COLUMNS

  • Music

    Downtown 81

    DOWNTOWN 81, A “LOST” NO-BUDGET FILM shot on location in Manhattan some nineteen years ago, finally had its debut last month, at Cannes. Directed by Edo Bertoglio and written by Glenn O’Brien, this lighthearted document of the East Village scene stars a twenty-year-old Jean-Michel Basquiat as himself, with countless hipster cameos, including hip-hop pioneer Fab Five Freddie, ’80s Fiorucci designer (and the film’s producer) Maripol, record-label guy Marty Thau, and Blondie chanteuse Debbie Harry as the fairy princess.

    But the real star of the film is the gritty milieu of a New York long gone. A

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  • Music

    Fischerspooner

    You may not actually have known any of the songs, but with their pleasingly familiar New Romantic techno-pop beat, you felt like you should. In any case, by the time you filed out of Gavin Brown’s Fifteenth Street gallery—filled to capacity for every performance of Fischerspooner’s five-night run—you were more than ready to shell out twenty bucks for the CD. And weeks later, it has become your sound track. Every time “Fucker” or “Invisible” comes on you’re back in the strobe-lit, sweaty heaven of Fischerspooner’s synching and dancing extravaganza.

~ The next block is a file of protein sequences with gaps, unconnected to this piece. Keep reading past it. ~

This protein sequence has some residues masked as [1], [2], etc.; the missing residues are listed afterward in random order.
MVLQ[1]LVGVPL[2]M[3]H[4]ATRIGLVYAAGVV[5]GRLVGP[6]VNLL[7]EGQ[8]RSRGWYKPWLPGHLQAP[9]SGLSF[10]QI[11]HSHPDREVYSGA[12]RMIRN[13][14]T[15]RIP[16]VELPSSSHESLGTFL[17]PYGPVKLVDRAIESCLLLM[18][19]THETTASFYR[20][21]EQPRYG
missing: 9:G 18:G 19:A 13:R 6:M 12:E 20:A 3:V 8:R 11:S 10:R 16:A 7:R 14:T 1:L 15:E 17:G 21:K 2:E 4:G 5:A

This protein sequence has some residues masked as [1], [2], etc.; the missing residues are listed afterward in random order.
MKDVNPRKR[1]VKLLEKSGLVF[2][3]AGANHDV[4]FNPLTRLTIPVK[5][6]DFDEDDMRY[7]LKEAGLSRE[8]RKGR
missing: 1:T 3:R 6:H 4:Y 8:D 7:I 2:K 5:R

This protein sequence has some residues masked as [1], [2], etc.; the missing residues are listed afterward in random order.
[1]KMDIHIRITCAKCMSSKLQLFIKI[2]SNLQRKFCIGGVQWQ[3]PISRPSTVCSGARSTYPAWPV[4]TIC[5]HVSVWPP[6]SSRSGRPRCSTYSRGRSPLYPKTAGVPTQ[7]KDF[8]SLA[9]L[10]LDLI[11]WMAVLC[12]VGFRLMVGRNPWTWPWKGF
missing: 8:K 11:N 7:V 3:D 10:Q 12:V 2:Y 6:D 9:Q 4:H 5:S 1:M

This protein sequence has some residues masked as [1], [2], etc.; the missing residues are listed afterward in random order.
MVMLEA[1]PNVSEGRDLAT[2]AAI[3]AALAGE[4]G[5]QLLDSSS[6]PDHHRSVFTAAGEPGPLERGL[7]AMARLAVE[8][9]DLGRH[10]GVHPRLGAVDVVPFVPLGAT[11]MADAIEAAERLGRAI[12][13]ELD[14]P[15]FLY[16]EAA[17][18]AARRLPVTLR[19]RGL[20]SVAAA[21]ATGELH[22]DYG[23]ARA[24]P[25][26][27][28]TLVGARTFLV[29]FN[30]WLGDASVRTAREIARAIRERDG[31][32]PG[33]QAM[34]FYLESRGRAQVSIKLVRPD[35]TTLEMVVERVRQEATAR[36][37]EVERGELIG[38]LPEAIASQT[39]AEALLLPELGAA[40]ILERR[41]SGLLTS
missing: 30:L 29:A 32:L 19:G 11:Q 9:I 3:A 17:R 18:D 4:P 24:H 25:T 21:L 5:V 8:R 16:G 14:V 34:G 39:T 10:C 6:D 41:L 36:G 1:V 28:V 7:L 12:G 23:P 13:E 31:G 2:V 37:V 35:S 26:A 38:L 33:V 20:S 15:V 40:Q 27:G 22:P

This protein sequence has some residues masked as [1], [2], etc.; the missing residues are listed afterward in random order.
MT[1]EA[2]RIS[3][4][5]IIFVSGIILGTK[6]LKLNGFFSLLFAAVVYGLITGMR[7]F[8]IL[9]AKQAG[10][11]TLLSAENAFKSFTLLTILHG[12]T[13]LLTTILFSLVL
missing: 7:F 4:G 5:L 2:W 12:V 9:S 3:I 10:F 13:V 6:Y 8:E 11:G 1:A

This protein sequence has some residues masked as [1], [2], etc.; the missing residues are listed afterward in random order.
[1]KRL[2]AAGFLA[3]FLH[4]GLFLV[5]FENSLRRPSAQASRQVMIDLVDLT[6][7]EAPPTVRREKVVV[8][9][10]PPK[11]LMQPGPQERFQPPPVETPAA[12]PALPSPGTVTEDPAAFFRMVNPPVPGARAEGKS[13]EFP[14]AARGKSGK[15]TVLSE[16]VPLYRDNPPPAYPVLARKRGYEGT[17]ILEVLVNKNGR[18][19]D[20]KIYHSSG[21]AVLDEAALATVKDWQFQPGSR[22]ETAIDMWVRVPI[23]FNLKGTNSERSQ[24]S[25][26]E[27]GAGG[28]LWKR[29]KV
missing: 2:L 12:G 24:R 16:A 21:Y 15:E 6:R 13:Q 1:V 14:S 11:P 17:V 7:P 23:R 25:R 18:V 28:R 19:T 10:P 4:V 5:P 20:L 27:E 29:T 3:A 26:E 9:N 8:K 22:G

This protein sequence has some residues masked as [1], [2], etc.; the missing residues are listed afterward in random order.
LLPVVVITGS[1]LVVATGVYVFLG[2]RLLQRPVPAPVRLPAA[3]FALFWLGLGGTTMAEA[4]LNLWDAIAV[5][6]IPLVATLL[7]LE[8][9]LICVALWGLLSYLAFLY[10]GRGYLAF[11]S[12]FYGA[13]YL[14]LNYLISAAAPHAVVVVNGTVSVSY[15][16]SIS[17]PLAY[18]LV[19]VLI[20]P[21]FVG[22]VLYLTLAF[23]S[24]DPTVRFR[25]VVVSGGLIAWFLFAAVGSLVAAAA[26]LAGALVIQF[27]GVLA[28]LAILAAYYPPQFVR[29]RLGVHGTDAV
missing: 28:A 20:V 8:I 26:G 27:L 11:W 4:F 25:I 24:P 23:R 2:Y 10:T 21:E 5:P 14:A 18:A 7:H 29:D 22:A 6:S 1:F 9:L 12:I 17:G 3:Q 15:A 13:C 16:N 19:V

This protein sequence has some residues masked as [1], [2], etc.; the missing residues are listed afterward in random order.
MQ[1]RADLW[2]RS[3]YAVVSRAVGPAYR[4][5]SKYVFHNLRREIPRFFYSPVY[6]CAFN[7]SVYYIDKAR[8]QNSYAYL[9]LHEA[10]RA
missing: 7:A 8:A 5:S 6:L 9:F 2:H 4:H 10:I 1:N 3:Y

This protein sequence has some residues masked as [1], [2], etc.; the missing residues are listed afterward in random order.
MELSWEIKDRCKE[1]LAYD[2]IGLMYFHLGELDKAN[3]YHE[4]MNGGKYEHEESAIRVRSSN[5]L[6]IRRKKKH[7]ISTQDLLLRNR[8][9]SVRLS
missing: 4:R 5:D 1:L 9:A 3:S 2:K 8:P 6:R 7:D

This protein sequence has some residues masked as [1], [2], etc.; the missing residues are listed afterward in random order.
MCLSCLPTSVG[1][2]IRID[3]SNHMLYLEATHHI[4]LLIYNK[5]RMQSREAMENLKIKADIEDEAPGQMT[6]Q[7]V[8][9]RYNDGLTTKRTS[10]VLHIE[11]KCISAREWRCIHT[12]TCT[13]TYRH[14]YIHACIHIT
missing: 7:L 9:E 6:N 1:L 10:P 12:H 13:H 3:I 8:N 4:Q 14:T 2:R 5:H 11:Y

Transformed by black fabric and a series of

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  • Interviews

    1000 WORDS: KERRY JAMES MARSHALL

    Kerry James Marshall is best known for large-scale paintings, but Rythm Mastr is a project of a different sort. A site-specific installation of comics realized for the 1999 Carnegie International, Rythm Mastr also encompassed an eight-part comic-strip that ran in the Pittsburgh Post-Gazette, and new installments are to be published by the artist in serial form.

    The setup: In a gunfight with gangbangers, Stasha and her boyfriend, Farell, are separated. Stasha is shot; plotting revenge, she applies her growing knowledge of computers and robotics to create remote-control cars for use in retaliatory

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  • Interviews

    1000 WORDS: DOUG AITKEN

    “A lot of times I dance so fast that I become what’s around me.” So says the lone protagonist of Electric Earth, 1999, Doug Aitken’s hyperkinetic fable of modem life in the form of a sprawling eight-screen installation that took home the International Prize at last summer’s Venice Biennale. An uncanny cross-pollination of genre conventions sampled freely from music video, documentary, and narrative film alike, the work forged a weirdly precise portrait of urban angst, wedding installation to the vernacular vocabularies of cinema and dance. In Electric Earth as in Aitken’s previous works, the

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  • Slant

    the Austrian Boycott Debate

    THE VIENNA SECESSION has put its distinctive facade—one of the most photographed tourist attractions in the city—at the disposal of artists like Franz West and Renée Green for work critical of the new Austrian government, a coalition formed by the conservative People’s Party (known by its German initials ÖVP)—the hitherto dominant Social Democrats’ long-time partner in the Austrian government—and the openly racist, far-right Freedom Party (FPÖ). Encouraged in part by the harsh international reaction to this dismaying coalition, almost every noteworthy Austrian intellectual, artist, filmmaker,

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  • Books